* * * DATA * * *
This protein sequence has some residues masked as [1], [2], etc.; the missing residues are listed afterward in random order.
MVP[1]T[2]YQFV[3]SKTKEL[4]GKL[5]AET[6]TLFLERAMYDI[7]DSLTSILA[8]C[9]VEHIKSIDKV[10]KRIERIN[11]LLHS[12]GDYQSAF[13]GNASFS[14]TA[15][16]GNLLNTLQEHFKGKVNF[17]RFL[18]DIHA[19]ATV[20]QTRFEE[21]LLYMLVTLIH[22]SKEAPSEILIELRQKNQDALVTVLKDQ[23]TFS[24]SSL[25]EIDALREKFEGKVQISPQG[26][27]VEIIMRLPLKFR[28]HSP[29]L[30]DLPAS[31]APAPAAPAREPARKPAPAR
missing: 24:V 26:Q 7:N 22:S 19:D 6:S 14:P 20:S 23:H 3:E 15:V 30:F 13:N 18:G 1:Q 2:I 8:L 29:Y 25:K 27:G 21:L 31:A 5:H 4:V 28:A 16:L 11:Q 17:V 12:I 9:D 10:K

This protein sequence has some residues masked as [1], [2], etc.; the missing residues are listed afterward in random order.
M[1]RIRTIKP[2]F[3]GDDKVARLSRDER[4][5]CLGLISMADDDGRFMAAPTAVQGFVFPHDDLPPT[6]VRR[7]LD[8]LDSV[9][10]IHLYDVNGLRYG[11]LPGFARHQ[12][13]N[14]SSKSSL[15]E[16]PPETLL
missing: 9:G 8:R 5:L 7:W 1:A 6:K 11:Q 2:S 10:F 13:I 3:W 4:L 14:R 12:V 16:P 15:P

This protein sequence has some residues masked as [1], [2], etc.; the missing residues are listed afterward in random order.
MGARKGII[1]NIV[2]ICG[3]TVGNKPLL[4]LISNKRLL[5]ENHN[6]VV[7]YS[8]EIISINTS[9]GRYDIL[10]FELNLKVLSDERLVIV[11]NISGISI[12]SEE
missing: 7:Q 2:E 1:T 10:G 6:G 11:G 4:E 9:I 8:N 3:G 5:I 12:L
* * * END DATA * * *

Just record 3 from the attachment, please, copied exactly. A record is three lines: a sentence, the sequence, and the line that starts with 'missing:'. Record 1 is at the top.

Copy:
This protein sequence has some residues masked as [1], [2], etc.; the missing residues are listed afterward in random order.
MGARKGII[1]NIV[2]ICG[3]TVGNKPLL[4]LISNKRLL[5]ENHN[6]VV[7]YS[8]EIISINTS[9]GRYDIL[10]FELNLKVLSDERLVIV[11]NISGISI[12]SEE
missing: 7:Q 2:E 1:T 10:G 6:G 11:G 4:E 9:I 8:N 3:G 5:I 12:L